Yet Another Genetic Tweak for 30-40% Greater Longevity in Mice

The single gene mutations and targeted antioxidant methodologies for increased longevity are rolling in of late. I expect that the optimization of mouse metabolism will accelerate as the biotechnology revolution continues to pick up speed - that, sadly, is still the goal most research groups are aiming for, rather than identification and repair of age-related damage. Still, at this rate, the existing Mprize champions will be dethroned by the end of 2012.

Here's the most recent example, coming out of focused research into one small part of the grand complexity of mammalian biochemistry:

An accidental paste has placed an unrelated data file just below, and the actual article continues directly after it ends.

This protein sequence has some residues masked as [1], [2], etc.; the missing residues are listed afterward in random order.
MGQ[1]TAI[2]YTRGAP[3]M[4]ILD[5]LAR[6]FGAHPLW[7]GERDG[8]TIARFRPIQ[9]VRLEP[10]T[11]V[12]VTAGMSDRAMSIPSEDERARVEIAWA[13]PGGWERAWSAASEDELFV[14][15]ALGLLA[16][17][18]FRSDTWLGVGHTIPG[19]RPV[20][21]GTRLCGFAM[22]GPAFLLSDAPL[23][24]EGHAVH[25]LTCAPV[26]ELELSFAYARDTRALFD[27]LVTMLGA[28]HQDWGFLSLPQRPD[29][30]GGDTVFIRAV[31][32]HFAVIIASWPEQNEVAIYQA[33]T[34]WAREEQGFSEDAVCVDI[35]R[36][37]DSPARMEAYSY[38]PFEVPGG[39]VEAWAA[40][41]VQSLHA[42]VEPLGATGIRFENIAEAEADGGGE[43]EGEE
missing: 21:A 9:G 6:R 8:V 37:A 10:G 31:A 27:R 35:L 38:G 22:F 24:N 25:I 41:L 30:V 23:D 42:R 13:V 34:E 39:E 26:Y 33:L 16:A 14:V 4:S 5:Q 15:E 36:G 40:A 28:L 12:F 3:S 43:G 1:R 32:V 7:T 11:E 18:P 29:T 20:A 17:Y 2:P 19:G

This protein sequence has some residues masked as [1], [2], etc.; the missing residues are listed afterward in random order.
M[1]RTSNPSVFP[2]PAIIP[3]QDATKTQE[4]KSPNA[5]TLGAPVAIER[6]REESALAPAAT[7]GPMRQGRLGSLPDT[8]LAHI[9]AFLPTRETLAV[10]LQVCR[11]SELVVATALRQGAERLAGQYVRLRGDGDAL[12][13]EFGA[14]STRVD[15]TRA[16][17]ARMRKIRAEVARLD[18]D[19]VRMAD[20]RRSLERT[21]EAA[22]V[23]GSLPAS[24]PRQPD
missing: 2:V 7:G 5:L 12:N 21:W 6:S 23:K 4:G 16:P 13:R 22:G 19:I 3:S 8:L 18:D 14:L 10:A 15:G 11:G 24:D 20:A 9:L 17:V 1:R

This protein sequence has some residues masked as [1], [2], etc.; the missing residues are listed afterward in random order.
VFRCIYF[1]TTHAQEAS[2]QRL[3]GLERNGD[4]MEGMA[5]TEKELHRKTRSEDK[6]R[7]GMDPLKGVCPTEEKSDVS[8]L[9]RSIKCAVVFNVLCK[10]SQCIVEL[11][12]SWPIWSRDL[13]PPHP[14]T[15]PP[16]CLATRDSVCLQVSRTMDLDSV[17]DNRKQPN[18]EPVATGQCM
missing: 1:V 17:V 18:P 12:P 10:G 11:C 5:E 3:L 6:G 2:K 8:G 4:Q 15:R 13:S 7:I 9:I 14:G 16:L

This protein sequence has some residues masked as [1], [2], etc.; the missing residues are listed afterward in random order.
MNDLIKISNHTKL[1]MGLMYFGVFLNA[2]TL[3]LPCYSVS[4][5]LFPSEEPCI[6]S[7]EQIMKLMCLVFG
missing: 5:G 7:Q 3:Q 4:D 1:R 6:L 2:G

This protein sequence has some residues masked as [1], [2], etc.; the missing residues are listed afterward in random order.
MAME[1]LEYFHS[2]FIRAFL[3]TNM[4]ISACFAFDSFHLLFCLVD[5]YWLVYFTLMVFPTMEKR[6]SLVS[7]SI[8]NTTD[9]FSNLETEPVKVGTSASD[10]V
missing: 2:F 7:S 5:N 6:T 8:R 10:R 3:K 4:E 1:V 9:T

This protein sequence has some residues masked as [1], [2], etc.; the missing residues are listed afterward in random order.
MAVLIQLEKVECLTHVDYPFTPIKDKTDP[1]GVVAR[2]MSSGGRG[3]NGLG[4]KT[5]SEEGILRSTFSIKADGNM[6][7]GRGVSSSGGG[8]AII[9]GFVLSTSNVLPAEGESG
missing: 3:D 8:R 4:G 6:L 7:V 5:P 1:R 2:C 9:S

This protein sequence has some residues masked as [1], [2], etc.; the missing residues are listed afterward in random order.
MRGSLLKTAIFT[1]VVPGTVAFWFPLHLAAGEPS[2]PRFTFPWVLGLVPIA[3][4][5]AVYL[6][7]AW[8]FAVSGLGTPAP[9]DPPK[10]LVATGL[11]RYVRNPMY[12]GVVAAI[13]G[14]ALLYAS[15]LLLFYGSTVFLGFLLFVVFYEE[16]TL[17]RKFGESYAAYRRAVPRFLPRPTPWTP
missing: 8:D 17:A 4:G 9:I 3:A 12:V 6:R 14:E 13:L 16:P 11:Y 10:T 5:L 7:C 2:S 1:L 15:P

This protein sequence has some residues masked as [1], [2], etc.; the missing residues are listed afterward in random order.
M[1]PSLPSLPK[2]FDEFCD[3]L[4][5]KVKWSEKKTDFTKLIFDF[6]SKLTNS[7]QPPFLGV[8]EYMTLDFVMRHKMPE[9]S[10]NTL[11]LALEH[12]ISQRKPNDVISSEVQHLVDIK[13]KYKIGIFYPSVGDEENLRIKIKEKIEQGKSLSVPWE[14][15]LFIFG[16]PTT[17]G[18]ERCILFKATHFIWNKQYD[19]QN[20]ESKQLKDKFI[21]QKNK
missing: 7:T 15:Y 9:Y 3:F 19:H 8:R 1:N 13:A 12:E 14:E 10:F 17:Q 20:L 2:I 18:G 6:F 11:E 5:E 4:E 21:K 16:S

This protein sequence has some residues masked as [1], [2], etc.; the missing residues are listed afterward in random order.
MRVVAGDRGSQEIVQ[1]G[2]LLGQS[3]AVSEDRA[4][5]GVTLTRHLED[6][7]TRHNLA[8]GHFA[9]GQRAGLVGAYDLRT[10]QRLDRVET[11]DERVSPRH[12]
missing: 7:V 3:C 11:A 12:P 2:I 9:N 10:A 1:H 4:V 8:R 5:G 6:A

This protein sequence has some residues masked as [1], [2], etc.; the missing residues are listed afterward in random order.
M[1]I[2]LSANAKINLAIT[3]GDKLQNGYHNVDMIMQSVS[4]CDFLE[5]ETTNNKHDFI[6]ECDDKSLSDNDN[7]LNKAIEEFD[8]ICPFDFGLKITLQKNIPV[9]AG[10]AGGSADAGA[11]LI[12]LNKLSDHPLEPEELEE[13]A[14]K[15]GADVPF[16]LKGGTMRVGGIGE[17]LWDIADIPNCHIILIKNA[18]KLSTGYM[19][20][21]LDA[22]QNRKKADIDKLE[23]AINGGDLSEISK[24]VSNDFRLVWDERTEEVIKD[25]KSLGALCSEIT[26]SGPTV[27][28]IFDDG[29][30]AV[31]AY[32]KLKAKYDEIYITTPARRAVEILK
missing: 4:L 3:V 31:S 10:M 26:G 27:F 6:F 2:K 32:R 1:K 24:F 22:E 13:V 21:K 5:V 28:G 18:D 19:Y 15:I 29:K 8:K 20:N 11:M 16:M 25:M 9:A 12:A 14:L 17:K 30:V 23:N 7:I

Loss of pregnancy-associated plasma protein A extends lifespan in mice:

Genetic deletion in mice of pregnancy-associated plasma protein A (PAPP-A), a recently identified metalloproteinase in the insulin-like growth factor system, extends by 30-40% both mean and maximum lifespan with no reduction in food intake or secondary endocrine abnormalities. Furthermore, these mice have markedly reduced incidence of spontaneous tumors. The findings implicate PAPP-A as a critical regulator of lifespan and age-related diseases, and suggest PAPP-A as a possible target to promote longevity.

More life, less cancer, no obvious downside - for mice, in any case. It is interesting to note that these divergent genetic engineering and other methodologies for tweaking metabolic processes seem to top out at around 30-40% increased longevity in mice, just like calorie restriction. That does tend to suggest a commonality of mechanisms at the base of it all.

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